Review: An Under Cover Weekend 7 Delivers Two Nights of Memorable Music
Scarlet Tanager as The Beach Boys. Video courtesy of GrahamandSteve.
Travelocity Probably Booked Forty Flights from STL to California After This Set: Scarlet Tanager is no stranger to melodious arrangements and picture perfect harmonies. The choice of covering the Beach Boys was blanketed in, "Well, DUH." It was obvious from the beginning, with leis draped around mic stands and audience members and cut-out surfboards lining the back of the stage, that Scarlet Tanager made itself at home in Brian Wilson's back catalog. They even brought the beach to STL with inflatable tri-color balls for the audience to play with. Even with the visual stimuli, the Beach Boys' breezy arrangements, as played by Scarlet Tanager, were cozier than pulling a down comforter out of a just-finished drying cycle. The buzzer went off during "Don't Worry Baby" with Susan Logsden melting the crowd into a wobbly mess of grilled cheese. The audience melted further when Scarlet Tanager skipped into "Wouldn't It Be Nice." The opening chords, on record created by an effect traced mandoguitar (look it up), were presented on guitar on Saturday with matching tone. Yeah, it was nice. Very nice, indeed.
Arrest Me, Please: "EVERYBODY, THE POLICE ARE HERE!!" shouted Michael Tomko as he introduced Last To Show First To Go. Instead of imbuing fear into the crowd, because we are all pretty wise to Tomko's clever schemes, a Bredon Jones-led LTSFTG broke into "Every Little Thing She Does Is Magic." LTSFTG played a set devoid of showmanship that was relentlessly exact in its precision. Jones was able to sing Sting's Caribbean-drenched high notes beautifully, but it did not come without some doubt, "I was worried we would have to change keys -- it's higher than I normally sing. But, I realized if I sang as loud as I could, I could sing those notes," admitted Jones during Via Dove's INXS set, where he could still be heard singing in those same keys. "King of Pain" was anchored by Mike Cracchiolo's return to the stage, this time on lead vocals and bass, as Jay Lewis took to the cello. "Roxanne" gave rise to an uproarious sing along with every crowd member belting for Roxanne's freedom.
CHOOSE LIFE: The Feed's Wham/George Michaels set was so much to take in. Band members were decked out in "GAY OK," "CHOOSE LIFE," and "GO-GO" printed shirts. Saxophonist Ben Reese dressed as The Sexy Sax Man of viral video fame, complete with mullet and head band, and blasted through "Careless Whisper." Lead singer Dave Grelle left the stage after "Careless Whisper" to adorn himself in Michaels' attire. Once he pounded back onstage with a leather jacket, faded blue jeans, and sunglasses on, the transformation between Wham! era Michaels and his solo career was complete, and "Faith" was next on the setlist. Grelle proceeded to purr through Michael's solo numbers, opting to make "Freedom! '90" explode with cool. It did not hurt that Via Dove's Andy Shadburne guested on vocals, helping to provide the gospel flair that made "Freedom! '90" a standout during the Feed's set.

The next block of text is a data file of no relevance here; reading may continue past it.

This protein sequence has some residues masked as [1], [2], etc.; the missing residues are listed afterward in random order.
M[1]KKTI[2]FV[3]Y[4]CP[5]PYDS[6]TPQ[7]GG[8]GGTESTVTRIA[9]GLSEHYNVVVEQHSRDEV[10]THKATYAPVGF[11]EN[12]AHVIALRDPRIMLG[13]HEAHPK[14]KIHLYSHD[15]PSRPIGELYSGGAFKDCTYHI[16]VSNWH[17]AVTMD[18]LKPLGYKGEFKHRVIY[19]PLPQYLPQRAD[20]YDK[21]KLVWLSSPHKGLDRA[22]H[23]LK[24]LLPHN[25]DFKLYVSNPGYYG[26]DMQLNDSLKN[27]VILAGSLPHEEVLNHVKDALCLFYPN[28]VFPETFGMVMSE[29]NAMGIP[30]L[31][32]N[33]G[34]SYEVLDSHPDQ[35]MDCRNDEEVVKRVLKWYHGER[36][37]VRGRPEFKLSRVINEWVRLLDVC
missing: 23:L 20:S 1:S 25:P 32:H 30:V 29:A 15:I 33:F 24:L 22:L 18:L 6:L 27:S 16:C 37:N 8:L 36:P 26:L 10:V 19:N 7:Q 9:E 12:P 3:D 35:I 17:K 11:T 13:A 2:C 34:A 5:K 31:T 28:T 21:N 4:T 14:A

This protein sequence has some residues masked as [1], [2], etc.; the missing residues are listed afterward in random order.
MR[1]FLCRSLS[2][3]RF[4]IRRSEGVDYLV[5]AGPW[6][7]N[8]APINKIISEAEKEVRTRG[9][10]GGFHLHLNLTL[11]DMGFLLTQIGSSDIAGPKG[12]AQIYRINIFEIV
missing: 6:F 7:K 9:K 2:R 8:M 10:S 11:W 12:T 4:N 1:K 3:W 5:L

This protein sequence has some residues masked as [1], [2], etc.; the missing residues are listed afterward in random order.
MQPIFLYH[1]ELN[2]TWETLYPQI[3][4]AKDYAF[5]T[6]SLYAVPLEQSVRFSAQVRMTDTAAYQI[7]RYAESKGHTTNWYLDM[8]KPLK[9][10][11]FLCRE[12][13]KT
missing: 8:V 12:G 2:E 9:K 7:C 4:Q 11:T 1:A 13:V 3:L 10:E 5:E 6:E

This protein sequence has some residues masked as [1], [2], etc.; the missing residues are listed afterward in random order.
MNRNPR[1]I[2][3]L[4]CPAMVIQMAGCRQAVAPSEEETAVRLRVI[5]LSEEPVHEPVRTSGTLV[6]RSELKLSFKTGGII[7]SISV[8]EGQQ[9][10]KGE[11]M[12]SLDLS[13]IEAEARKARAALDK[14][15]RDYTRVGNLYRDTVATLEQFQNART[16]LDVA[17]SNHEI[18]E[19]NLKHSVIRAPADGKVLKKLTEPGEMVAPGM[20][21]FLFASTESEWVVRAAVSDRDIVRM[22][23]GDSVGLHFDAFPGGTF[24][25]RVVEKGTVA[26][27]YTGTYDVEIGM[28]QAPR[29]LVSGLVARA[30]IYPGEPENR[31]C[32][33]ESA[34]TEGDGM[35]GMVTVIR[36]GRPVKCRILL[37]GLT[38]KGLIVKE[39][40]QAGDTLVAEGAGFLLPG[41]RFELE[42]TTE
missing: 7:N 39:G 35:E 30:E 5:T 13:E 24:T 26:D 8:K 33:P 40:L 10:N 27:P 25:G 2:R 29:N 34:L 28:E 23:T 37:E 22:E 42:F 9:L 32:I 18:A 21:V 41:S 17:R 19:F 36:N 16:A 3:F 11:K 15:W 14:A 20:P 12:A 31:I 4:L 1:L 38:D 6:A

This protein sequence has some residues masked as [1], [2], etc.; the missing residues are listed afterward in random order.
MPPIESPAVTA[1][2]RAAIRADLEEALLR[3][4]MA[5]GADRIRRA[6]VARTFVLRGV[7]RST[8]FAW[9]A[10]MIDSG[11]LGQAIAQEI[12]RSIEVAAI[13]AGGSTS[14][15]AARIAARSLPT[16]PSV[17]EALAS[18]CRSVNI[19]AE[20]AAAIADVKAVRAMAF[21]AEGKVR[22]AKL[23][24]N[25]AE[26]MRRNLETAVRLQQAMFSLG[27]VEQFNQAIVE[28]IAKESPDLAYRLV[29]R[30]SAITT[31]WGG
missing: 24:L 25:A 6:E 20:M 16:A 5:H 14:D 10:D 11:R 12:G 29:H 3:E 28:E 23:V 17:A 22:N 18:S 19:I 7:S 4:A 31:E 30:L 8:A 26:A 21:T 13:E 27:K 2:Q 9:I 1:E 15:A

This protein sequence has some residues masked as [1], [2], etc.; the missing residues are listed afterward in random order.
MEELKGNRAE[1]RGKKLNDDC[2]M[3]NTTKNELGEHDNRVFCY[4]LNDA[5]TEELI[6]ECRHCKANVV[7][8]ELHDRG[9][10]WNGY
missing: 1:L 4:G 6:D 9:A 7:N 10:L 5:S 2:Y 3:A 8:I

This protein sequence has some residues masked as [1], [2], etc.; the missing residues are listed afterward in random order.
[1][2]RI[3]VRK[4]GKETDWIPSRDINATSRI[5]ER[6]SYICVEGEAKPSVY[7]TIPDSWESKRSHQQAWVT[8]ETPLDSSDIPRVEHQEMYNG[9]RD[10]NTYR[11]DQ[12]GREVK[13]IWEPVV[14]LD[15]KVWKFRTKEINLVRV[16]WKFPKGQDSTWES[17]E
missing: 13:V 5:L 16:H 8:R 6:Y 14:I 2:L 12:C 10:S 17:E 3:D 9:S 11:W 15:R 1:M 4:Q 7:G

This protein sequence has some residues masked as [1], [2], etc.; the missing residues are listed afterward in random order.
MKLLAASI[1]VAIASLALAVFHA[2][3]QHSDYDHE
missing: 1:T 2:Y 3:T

A Proper Good-Bye: It was Via Dove's last night as an AUCW performer. After five years with performances as the Rolling Stones, Pearl Jam, AC/DC, Aerosmith and, lastly, INXS, Via Dove said its farewell. Thankfully, it was not before kicking some serious ass. Andy Shadburne prowled around the stage embodying a series of critters both nefarious and sexy. His best moment was climbing up on Firebird's sofas and crouching down like a bird of prey to sing "What You Need" before hopping off to glide across dance floor. Shadburne's feet, and vocals, know no boundaries. Shadburne's long been touted as St. Louis' quintessential frontman. His old-school bravado heralded showmen of the past. Michael Tomko's crunchy guitar solo provided the texture, and Funky Butt Brass Band's wails created an even more exuberant ten-song set. Via Dove's past and present AUCW choices play well into their particular gifts, and it will be a shame to not see them inhabit another performer for AUCW. But, smart choices equal legend status, and it will be forever until we stop talking about the impact Via Dove has had on AUCW. Always ballsy and prone to going ballistic, Via Dove's swan song was a fantastic anchoring leg in its AUCW odyssey.
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